What I'd say is that while the 12 yr old probably seems very old in the context of your family, she's actually still REALLY young. She IS still a baby (and her behaviour re-inforces this). She really does have the same needs her younger/sweeter siblings do. But the 'curse' of the oldest child is that you're just expected to step up. And things that are forgiven in the younger ones (because "they're only young") are not forgiven in you. (I am an older child, so I do really get this).

I'm not excusing the behaviour, but I AM saying all behaviour is for a reason; and this reason is clear to a lot of PPs.

You seem to want the 12 yr old to be 'punished' That's not very nice of you. And, btw, punishments generally don't work. Kindness works much better.
What do you ACTUALLY want? Something punitive for someone you have issues with vs changes in behaviour?
If you WANT the 12 yr old to be punished, then set up scenarios where this will be more likely to happen.
IF what you actually want is for the situation to change, think creatively about how the behaviour of adults might bring about this change. And it MIGHT be about the 12 yr old having some 1:1 time with mum. NOT as a punishment, but as a lovely thing for them both.

I really, REALLY suggest this is sorted before she's at an age/stage where sex, alcohol, drugs (etc) come into the equation. ESP as her parents are (understandably) busy with the younger ones. This isn't something where everyone should just cross their fingers and hope for the best because they're distracted by the younger kids.

brizzlemint Fri 19-Apr-19 02:05:32

It sounds like she needs some loving attention herself. Children who are behaving badly are often doing it to get attention as negative attention is better than no attention. Why not take her out for a day or camping for a weekend and keep it relaxed and low key, she might open up and talk to you which might be just what she needs.
Do try not to judge her, I know her behaviour is appalling but there will be a reason for it and she is still a 12 year old child.

MovingThisYearDefinitely Fri 19-Apr-19 02:06:48

Not read the whole thread, but speaking as someone with a dx of ADHD myself & 2 DD dx ASD who are completely different & present together in a similar way to these 2 girls I would be getting the 12 year old assessed asap. It took my 19 year old until she was 18 to get dx because she presented acceptably at school, yet at home she was a bitch. We now realise it was due to severe anxiety & starting Sertraline was a life changer for her. Sadly too late to save her relationship with her sister, who hasn't spoken to her in over a year, which is heartbreaking for me! sad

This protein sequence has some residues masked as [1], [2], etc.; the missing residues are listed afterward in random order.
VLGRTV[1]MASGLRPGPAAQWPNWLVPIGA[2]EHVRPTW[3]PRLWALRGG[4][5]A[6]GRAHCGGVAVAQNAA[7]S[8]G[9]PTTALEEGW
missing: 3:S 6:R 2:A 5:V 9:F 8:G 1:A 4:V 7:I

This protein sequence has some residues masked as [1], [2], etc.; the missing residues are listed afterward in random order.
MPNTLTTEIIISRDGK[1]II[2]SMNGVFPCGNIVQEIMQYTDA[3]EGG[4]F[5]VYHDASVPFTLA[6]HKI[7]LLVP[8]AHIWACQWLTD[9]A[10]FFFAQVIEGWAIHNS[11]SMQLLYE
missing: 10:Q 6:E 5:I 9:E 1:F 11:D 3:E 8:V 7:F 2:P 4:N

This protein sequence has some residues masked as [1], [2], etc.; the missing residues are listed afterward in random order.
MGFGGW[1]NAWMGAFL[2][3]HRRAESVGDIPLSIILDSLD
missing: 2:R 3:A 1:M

jesusishot Fri 19-Apr-19 02:08:40

Don't try to present not taking the 12-year-old as some kind of retribution for her behaviour; it will only antagonise her (and probably her parents) and won't improve the way she treats her sister. If anything, it'll make things worse. Just say you can't cope with all of them and think it would be nice for the eldest to get some respite from the younger ones.

butterflywings37 Fri 19-Apr-19 02:15:55

Having read your other thread, I think taking the other siblings without her is fine. Her behaviour is very unkind and she seems to have significant issues with her sinking having autism but revels in tormenting her. I'm surprised some people on here think it is ok to pick on, bulky and torment someone because of their disability ( shouting down her ears, taking her bag of counting objects/taking some out and laughing etc is cruel and targeting something sensitive/needed as a result of their disability)

12 years old is not a baby - 12 years old know right from wrong and if any of my own children did the behaviours you've described to their disabled sibling I'd come down on them like a ton of beings. Sibling bickering is one thing but some of the things she's doing are very nasty.

justilou1 Fri 19-Apr-19 02:17:17

I think you can suggest it to her parents, but don't be surprised if you are told that it's an all for one, or none at all situation.